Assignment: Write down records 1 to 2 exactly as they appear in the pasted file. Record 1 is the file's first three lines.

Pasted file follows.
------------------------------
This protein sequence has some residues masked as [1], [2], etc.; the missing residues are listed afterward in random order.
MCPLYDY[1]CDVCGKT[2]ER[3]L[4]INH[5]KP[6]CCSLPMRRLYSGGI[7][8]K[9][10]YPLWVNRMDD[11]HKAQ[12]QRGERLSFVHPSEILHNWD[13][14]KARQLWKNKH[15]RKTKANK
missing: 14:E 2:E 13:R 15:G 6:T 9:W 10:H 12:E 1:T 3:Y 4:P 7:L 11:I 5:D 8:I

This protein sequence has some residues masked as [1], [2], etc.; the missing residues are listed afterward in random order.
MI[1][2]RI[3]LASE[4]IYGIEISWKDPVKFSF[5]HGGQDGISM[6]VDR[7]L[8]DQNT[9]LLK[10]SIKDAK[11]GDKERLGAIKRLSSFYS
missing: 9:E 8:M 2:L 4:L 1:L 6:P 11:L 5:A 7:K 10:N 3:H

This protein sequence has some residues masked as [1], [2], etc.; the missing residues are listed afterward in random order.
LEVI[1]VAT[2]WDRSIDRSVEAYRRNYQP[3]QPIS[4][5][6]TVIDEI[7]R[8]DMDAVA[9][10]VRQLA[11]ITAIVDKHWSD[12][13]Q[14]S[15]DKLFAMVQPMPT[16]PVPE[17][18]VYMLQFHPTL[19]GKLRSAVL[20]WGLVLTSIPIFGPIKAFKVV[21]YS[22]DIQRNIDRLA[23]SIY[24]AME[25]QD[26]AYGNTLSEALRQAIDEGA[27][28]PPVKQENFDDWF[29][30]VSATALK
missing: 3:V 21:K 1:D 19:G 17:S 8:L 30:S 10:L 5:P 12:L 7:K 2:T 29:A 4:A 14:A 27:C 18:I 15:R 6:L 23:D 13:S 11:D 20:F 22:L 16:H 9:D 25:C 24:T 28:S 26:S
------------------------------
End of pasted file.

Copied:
This protein sequence has some residues masked as [1], [2], etc.; the missing residues are listed afterward in random order.
MCPLYDY[1]CDVCGKT[2]ER[3]L[4]INH[5]KP[6]CCSLPMRRLYSGGI[7][8]K[9][10]YPLWVNRMDD[11]HKAQ[12]QRGERLSFVHPSEILHNWD[13][14]KARQLWKNKH[15]RKTKANK
missing: 14:E 2:E 13:R 15:G 6:T 9:W 10:H 12:E 1:T 3:Y 4:P 7:L 11:I 5:D 8:I

This protein sequence has some residues masked as [1], [2], etc.; the missing residues are listed afterward in random order.
MI[1][2]RI[3]LASE[4]IYGIEISWKDPVKFSF[5]HGGQDGISM[6]VDR[7]L[8]DQNT[9]LLK[10]SIKDAK[11]GDKERLGAIKRLSSFYS
missing: 9:E 8:M 2:L 4:L 1:L 6:P 11:L 5:A 7:K 10:N 3:H